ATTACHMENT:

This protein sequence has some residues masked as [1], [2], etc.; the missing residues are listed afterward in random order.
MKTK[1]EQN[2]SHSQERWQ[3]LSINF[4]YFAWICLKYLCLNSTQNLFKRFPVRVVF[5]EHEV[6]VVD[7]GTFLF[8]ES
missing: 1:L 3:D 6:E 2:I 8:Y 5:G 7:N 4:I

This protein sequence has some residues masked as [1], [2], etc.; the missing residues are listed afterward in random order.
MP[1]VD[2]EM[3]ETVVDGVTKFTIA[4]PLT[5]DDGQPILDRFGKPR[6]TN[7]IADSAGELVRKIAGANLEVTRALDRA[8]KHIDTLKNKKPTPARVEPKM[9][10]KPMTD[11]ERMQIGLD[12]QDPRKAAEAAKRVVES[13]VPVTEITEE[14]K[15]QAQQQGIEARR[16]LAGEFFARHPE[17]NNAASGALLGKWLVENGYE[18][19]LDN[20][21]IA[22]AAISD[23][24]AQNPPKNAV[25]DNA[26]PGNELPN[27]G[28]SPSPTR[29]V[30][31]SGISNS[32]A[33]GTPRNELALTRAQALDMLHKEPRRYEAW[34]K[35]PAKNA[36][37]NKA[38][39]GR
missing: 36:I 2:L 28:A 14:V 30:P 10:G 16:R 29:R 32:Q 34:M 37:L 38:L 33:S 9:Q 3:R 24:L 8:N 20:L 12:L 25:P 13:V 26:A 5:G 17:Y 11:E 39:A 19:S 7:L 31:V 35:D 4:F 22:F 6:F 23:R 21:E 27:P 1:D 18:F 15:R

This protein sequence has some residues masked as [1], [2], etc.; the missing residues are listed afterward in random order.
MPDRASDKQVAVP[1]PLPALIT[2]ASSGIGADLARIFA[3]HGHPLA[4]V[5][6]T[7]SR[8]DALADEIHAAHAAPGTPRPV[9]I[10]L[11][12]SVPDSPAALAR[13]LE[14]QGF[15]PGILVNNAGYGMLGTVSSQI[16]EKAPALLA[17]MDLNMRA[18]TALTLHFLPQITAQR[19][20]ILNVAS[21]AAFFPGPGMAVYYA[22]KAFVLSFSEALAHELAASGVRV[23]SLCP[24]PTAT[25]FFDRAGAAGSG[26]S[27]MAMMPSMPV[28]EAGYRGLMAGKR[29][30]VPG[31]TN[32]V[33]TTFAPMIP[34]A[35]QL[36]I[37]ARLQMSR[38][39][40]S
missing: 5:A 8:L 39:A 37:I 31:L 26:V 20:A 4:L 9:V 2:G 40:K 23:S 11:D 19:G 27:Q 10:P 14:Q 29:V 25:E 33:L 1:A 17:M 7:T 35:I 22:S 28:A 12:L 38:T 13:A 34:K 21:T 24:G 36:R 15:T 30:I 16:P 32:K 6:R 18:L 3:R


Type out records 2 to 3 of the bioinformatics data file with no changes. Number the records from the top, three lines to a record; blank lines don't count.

This protein sequence has some residues masked as [1], [2], etc.; the missing residues are listed afterward in random order.
MP[1]VD[2]EM[3]ETVVDGVTKFTIA[4]PLT[5]DDGQPILDRFGKPR[6]TN[7]IADSAGELVRKIAGANLEVTRALDRA[8]KHIDTLKNKKPTPARVEPKM[9][10]KPMTD[11]ERMQIGLD[12]QDPRKAAEAAKRVVES[13]VPVTEITEE[14]K[15]QAQQQGIEARR[16]LAGEFFARHPE[17]NNAASGALLGKWLVENGYE[18][19]LDN[20][21]IA[22]AAISD[23][24]AQNPPKNAV[25]DNA[26]PGNELPN[27]G[28]SPSPTR[29]V[30][31]SGISNS[32]A[33]GTPRNELALTRAQALDMLHKEPRRYEAW[34]K[35]PAKNA[36][37]NKA[38][39]GR
missing: 36:I 2:L 28:A 14:V 30:P 10:G 16:R 29:R 32:Q 34:M 37:L 38:L 33:S 9:Q 3:R 24:L 8:N 20:L 12:L 25:P 13:V 26:A 5:G 17:Y 11:E 39:A 19:S 7:L 31:V 35:D 4:F 22:F 6:F 23:R 21:E 27:P 1:D 18:F 15:R

This protein sequence has some residues masked as [1], [2], etc.; the missing residues are listed afterward in random order.
MPDRASDKQVAVP[1]PLPALIT[2]ASSGIGADLARIFA[3]HGHPLA[4]V[5][6]T[7]SR[8]DALADEIHAAHAAPGTPRPV[9]I[10]L[11][12]SVPDSPAALAR[13]LE[14]QGF[15]PGILVNNAGYGMLGTVSSQI[16]EKAPALLA[17]MDLNMRA[18]TALTLHFLPQITAQR[19][20]ILNVAS[21]AAFFPGPGMAVYYA[22]KAFVLSFSEALAHELAASGVRV[23]SLCP[24]PTAT[25]FFDRAGAAGSG[26]S[27]MAMMPSMPV[28]EAGYRGLMAGKR[29][30]VPG[31]TN[32]V[33]TTFAPMIP[34]A[35]QL[36]I[37]ARLQMSR[38][39][40]S
missing: 5:A 8:L 39:A 37:I 31:L 26:V 20:A 4:L 9:V 2:G 40:K 23:S 11:D 19:G 27:Q 10:P 14:Q 29:V 25:E 33:L 1:A 17:M 7:T 35:I 22:S 28:A 12:L 38:T 13:A 34:K 21:T 24:G 36:R 15:T 30:I 16:P 32:K 6:R 18:L 3:R